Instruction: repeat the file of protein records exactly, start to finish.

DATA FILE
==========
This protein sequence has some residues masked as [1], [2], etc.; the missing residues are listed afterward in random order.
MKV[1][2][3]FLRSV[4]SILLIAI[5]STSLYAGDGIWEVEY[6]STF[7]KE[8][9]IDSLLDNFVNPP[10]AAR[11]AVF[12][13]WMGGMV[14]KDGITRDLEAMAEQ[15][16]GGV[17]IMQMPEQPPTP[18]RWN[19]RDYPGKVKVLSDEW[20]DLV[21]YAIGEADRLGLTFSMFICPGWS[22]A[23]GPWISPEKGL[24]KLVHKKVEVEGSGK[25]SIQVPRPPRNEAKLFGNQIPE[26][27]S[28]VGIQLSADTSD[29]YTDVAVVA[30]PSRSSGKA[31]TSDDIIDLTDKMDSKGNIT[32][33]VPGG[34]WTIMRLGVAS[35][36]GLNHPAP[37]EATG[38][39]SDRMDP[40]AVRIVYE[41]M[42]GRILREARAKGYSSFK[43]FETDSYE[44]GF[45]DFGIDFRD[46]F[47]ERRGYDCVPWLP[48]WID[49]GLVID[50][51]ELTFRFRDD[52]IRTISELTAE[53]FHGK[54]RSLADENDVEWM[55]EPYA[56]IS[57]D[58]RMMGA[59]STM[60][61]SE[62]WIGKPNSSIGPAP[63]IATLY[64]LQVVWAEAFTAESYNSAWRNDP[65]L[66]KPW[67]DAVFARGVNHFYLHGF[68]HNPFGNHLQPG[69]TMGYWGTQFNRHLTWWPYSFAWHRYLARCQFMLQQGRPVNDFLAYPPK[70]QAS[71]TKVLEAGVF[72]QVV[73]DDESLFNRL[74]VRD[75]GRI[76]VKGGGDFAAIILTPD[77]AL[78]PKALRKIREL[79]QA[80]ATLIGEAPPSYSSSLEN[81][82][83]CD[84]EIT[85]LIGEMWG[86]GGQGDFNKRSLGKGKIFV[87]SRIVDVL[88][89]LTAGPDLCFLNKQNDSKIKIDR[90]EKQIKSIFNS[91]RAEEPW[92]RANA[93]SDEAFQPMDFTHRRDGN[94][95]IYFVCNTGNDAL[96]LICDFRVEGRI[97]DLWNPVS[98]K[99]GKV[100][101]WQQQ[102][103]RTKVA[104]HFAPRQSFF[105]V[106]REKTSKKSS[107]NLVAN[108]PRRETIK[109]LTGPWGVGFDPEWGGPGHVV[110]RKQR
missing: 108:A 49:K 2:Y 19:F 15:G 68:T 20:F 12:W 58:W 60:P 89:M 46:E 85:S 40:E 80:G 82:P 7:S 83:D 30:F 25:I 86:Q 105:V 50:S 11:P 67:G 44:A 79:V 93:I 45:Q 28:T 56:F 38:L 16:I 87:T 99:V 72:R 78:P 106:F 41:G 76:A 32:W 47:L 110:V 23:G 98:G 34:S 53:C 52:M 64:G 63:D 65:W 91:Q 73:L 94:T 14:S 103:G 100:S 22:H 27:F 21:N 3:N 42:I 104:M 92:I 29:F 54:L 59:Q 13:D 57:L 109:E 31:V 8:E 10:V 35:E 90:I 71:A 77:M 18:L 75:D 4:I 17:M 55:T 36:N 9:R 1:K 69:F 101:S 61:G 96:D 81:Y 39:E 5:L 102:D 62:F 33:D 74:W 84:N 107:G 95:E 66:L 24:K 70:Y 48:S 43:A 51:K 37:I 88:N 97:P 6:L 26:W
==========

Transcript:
This protein sequence has some residues masked as [1], [2], etc.; the missing residues are listed afterward in random order.
MKV[1][2][3]FLRSV[4]SILLIAI[5]STSLYAGDGIWEVEY[6]STF[7]KE[8][9]IDSLLDNFVNPP[10]AAR[11]AVF[12][13]WMGGMV[14]KDGITRDLEAMAEQ[15][16]GGV[17]IMQMPEQPPTP[18]RWN[19]RDYPGKVKVLSDEW[20]DLV[21]YAIGEADRLGLTFSMFICPGWS[22]A[23]GPWISPEKGL[24]KLVHKKVEVEGSGK[25]SIQVPRPPRNEAKLFGNQIPE[26][27]S[28]VGIQLSADTSD[29]YTDVAVVA[30]PSRSSGKA[31]TSDDIIDLTDKMDSKGNIT[32][33]VPGG[34]WTIMRLGVAS[35][36]GLNHPAP[37]EATG[38][39]SDRMDP[40]AVRIVYE[41]M[42]GRILREARAKGYSSFK[43]FETDSYE[44]GF[45]DFGIDFRD[46]F[47]ERRGYDCVPWLP[48]WID[49]GLVID[50][51]ELTFRFRDD[52]IRTISELTAE[53]FHGK[54]RSLADENDVEWM[55]EPYA[56]IS[57]D[58]RMMGA[59]STM[60][61]SE[62]WIGKPNSSIGPAP[63]IATLY[64]LQVVWAEAFTAESYNSAWRNDP[65]L[66]KPW[67]DAVFARGVNHFYLHGF[68]HNPFGNHLQPG[69]TMGYWGTQFNRHLTWWPYSFAWHRYLARCQFMLQQGRPVNDFLAYPPK[70]QAS[71]TKVLEAGVF[72]QVV[73]DDESLFNRL[74]VRD[75]GRI[76]VKGGGDFAAIILTPD[77]AL[78]PKALRKIREL[79]QA[80]ATLIGEAPPSYSSSLEN[81][82][83]CD[84]EIT[85]LIGEMWG[86]GGQGDFNKRSLGKGKIFV[87]SRIVDVL[88][89]LTAGPDLCFLNKQNDSKIKIDR[90]EKQIKSIFNS[91]RAEEPW[92]RANA[93]SDEAFQPMDFTHRRDGN[94][95]IYFVCNTGNDAL[96]LICDFRVEGRI[97]DLWNPVS[98]K[99]GKV[100][101]WQQQ[102][103]RTKVA[104]HFAPRQSFF[105]V[106]REKTSKKSS[107]NLVAN[108]PRRETIK[109]LTGPWGVGFDPEWGGPGHVV[110]RKQR
missing: 108:A 49:K 2:Y 19:F 15:G 68:T 20:F 12:W 58:W 60:P 89:M 46:E 85:S 40:E 80:G 82:P 7:S 83:D 30:F 25:I 86:Q 105:V 50:S 11:P 67:G 44:A 79:V 93:I 45:Q 28:T 56:F 38:L 16:I 87:T 99:V 72:R 78:P 106:F 41:G 76:A 32:W 47:L 110:V 23:G 98:G 34:S 53:C 52:M 64:G 63:D 65:W 91:Q 73:L 94:T 14:S 103:G 100:S 22:H 27:F 21:N 3:N 42:I 104:M 92:I 29:F 54:L 59:Q 13:D 57:L 109:E 31:V 8:E 10:V 35:E 90:I 71:A 77:M 18:L 75:D 4:I 17:M 55:T 36:N 9:R 1:K 69:F 101:S 61:G 96:D 81:Y 39:E 5:L 102:D 62:F 33:D 74:W 84:N 107:G 95:E 66:L 24:K 70:Y 48:S 43:A 51:K 37:I 88:N 97:P 6:L 26:W